|One of Gorman's preserved plant specimens with his handwritten label|
July is a wonderful time to visit Alaska. With daytime temperatures around 60°F - 80°F, up to 20 hours of daylight, and nature in full bloom, it's an explorer's paradise. And perhaps that's what Martin W. Gorman thought, over 110 years ago as he trekked through the Lake Illiamna Region of Alaska, collecting various plant specimens from around the area on one of several expeditions into the Pacific Northwest.
Those specimens from his 1902 expedition were preserved and eventually donated to the US Herbarium, which is housed in the Botany Department of the National Museum of Natural History at the Smithsonian. And today, we're excited to announce that they're a part of a project on the Transcription Center. Volunteers can aid in the creation of digital records for these specimens as they transcribe Gorman's handwritten notes on each specimen.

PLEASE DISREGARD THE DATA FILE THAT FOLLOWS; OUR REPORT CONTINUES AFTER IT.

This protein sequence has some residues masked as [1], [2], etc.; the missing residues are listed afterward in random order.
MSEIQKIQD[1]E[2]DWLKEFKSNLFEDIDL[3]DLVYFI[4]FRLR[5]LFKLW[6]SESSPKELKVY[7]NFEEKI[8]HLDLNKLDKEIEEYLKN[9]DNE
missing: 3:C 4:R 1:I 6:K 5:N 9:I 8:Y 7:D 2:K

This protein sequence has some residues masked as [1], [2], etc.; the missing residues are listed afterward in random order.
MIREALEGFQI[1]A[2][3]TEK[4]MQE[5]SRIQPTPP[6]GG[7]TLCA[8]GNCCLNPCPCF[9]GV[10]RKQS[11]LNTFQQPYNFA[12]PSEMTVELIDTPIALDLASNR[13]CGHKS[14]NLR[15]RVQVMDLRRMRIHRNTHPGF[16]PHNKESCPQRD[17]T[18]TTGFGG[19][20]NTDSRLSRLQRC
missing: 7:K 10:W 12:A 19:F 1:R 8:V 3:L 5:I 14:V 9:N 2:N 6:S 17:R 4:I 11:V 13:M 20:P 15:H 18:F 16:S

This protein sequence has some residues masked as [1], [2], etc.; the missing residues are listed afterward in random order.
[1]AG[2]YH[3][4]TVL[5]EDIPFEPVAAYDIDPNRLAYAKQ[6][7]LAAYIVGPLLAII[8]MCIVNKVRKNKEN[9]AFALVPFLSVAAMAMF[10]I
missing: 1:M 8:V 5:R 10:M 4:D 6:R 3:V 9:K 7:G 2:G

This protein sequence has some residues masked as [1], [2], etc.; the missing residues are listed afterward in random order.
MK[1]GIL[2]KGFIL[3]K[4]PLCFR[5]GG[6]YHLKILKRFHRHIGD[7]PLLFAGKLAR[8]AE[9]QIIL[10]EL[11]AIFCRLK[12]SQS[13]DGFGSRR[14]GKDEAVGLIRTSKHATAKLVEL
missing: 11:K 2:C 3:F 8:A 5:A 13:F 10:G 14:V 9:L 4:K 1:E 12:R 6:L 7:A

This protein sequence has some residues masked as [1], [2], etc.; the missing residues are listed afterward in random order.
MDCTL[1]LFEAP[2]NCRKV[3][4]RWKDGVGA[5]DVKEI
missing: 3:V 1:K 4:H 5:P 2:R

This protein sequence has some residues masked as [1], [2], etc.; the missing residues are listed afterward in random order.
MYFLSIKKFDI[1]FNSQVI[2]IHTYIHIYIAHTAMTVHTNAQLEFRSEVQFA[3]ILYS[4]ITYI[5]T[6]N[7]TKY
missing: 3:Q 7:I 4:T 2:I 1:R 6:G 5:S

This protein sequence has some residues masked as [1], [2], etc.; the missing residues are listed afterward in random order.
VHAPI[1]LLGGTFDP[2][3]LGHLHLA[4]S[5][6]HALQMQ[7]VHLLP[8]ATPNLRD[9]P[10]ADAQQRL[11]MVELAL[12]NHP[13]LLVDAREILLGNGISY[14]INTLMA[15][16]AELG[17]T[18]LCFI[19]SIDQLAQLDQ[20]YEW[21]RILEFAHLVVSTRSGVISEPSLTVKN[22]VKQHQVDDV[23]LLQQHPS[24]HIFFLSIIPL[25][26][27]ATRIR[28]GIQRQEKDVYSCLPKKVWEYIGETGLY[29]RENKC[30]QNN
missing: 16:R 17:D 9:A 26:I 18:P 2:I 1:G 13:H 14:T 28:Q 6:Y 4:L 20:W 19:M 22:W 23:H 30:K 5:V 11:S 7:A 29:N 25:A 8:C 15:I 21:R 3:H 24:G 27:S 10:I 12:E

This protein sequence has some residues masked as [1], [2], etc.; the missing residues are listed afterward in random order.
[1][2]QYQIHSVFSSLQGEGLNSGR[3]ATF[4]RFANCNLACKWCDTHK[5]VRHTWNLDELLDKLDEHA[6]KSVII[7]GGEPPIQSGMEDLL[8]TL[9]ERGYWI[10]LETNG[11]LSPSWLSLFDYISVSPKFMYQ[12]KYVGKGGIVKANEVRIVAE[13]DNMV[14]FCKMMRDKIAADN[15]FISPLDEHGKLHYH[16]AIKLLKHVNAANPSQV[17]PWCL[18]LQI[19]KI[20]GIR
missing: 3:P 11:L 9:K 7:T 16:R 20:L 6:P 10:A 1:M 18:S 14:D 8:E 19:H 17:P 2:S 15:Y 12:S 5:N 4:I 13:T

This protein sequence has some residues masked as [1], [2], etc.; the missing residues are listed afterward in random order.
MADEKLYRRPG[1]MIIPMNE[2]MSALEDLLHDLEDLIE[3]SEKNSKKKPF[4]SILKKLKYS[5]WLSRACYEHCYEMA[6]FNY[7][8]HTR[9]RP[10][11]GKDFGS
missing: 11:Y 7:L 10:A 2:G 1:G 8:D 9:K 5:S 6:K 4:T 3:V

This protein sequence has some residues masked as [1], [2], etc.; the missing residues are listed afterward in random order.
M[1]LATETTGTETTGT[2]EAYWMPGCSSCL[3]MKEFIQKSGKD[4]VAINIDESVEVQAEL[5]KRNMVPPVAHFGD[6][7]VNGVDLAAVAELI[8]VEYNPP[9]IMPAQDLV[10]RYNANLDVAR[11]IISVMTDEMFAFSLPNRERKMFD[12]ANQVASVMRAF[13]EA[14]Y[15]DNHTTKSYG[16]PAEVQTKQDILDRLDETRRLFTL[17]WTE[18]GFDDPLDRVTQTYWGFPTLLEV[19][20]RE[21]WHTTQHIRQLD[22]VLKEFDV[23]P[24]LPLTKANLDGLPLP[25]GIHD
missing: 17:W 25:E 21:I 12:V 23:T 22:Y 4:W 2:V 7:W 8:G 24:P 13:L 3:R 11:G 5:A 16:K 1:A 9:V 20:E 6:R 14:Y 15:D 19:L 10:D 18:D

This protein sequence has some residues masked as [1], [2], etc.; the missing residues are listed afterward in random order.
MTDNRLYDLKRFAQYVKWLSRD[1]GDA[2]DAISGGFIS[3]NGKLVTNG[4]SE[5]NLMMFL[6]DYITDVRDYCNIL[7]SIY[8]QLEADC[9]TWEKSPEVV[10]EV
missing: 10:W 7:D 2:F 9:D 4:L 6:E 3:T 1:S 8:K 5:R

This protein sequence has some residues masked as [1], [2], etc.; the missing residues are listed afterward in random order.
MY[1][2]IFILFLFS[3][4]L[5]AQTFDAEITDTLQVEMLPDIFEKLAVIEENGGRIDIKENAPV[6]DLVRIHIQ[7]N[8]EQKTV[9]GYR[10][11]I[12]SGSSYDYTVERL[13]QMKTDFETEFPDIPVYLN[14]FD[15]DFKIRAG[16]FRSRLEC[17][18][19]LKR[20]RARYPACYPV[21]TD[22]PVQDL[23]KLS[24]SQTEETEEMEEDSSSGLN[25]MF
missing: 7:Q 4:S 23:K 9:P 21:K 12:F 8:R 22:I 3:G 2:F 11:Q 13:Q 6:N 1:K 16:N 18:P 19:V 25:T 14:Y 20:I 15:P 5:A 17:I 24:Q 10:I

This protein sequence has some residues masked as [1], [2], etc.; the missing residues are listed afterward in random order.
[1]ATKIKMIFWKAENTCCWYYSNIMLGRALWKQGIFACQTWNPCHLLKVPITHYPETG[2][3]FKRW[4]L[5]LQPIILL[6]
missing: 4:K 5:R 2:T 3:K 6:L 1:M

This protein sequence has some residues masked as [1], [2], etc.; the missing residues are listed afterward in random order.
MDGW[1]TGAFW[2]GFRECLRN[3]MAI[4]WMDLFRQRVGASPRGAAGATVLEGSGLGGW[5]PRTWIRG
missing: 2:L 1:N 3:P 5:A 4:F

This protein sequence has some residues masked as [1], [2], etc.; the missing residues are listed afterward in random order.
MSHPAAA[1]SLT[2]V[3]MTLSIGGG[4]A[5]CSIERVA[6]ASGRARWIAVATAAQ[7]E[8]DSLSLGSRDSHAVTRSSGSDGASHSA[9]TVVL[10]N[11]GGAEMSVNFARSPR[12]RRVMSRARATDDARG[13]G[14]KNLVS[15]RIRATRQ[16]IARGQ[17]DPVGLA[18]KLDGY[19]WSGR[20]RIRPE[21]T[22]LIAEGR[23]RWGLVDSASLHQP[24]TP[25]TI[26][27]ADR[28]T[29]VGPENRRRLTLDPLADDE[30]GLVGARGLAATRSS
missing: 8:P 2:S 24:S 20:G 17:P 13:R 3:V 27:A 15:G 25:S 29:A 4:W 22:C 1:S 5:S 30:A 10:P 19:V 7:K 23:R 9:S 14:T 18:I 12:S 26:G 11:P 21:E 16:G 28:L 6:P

Growing into New FieldsSince we announced the launch of the Smithsonian Transcription Center several months ago, we've opened our doors to over 1100 digital volunteers who have tackled the 31 projects on the site with enthusiasm. From field notes of bird observations to scientific lab journals to letters written between 20th century American artists - our volunteers have made thousands of transcription contributions to our collections, helping make our materials more accessible to everyone.
At the same time, our team has been hard at work, continuing to refine the software that powers the Transcription Center. We've engaged our volunteers to refine the application's usability and worked with various museums and archives within the Smithsonian to integrate the application into staff workflows.
This release marks a major improvement to the site and we're so proud to share it with you. We're excited about the promise of transcription and encouraged by the early results we've seen so far. Please join us in helping create digital records from Gorman's 1902 Alaska Expedition and help us unpack our treasures.
Jason and the Transcription Center team